This means that just as the beginning and foundation of the coming kingdom is Christ’s earthly ministry culminating in His death and resurrection, so this ministry and the principles it exemplifies will be the foundation of the art we create if the gospel is truly what is most fundamentally stirring our hearts. Which in turn means that wonder, grandeur, and irony (to name a few) are qualities that will likely be trying to find their way into our creative output.
This gospel-centrality also encourages us to create art that is both hopeful and realistic. Like the disciples in verse 9, we look Christ-ward to the cloud of glory even while we are left in the here-and-now, surrounded by the aching realities of a broken world with no indication of when all will be set right (verse 7). We are left with unfulfilled hopes, but yet we are told to witness to what has been fulfilled and to the promise which that fulfillment confirms.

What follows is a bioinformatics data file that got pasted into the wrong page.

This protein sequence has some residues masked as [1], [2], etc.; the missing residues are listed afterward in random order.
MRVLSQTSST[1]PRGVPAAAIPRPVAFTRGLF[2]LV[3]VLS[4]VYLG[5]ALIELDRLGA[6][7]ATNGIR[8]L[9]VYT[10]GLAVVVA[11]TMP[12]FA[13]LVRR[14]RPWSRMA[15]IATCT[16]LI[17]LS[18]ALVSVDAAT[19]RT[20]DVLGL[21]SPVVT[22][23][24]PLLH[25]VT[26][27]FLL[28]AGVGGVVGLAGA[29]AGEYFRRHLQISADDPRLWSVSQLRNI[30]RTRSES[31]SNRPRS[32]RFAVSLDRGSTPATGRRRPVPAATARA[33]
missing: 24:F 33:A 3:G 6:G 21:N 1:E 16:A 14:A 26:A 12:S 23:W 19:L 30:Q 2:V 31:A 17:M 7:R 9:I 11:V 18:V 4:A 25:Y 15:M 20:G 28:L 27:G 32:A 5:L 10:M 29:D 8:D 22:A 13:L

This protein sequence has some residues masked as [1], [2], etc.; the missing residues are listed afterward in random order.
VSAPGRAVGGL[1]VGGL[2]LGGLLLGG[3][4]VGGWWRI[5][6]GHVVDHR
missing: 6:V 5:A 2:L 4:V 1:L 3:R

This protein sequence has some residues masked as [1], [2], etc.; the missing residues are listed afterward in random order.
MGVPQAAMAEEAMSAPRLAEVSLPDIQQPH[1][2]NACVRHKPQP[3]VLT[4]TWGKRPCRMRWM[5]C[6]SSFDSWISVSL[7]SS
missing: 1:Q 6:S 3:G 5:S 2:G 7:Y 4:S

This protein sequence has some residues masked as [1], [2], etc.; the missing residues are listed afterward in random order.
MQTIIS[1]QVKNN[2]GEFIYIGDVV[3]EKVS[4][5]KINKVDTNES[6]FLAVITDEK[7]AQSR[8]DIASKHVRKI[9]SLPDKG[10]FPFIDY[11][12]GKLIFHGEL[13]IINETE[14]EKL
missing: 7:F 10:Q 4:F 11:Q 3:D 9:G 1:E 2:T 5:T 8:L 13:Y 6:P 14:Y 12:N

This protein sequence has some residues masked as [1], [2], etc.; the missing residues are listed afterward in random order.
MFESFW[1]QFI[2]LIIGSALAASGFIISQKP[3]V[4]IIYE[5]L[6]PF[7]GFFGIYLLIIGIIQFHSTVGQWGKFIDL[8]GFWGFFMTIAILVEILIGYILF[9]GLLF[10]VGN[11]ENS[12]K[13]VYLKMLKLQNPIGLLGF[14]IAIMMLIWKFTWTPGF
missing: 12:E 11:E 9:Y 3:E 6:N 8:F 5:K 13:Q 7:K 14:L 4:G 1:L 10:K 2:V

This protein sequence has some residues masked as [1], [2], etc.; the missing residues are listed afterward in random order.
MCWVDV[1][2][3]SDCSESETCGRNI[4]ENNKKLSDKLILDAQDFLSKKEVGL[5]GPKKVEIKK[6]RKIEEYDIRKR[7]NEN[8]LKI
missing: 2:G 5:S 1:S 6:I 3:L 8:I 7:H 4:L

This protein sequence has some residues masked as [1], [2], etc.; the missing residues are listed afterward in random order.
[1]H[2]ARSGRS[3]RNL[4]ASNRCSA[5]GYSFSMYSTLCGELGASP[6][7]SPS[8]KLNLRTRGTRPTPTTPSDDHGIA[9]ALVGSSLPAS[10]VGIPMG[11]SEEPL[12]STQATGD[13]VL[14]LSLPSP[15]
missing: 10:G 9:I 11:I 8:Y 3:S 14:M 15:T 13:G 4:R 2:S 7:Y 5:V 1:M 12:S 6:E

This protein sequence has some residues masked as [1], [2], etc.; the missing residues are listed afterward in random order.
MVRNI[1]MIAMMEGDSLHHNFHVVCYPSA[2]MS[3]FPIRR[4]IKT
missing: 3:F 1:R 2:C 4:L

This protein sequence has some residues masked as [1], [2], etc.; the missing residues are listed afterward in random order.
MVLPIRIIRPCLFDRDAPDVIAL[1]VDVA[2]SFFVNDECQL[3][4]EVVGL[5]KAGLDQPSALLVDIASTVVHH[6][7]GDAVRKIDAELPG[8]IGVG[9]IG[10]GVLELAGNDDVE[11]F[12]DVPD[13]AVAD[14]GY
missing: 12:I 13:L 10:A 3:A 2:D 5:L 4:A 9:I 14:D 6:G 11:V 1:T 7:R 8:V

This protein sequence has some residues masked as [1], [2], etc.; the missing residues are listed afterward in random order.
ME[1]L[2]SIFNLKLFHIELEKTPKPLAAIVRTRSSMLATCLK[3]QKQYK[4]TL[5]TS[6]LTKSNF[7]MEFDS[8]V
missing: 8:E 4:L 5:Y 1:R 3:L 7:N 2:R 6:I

But more than simply unfulfilled hopes, we are left with expectations that are defied in the most wonderful ways. In verse 6, the disciples are still hoping for the imminent political restoration of Israel, not yet grasping how much vaster God’s intentions are. Likewise, great art tends to defy our expectations in ways that lend greater, not lesser, coherence and grandeur to the whole: clearly that is something that strikes a chord with humanity; it is something that we find deeply satisfying, perhaps because we are wired to recognize, even unconsciously, that it is a fundamental principle of God’s reality.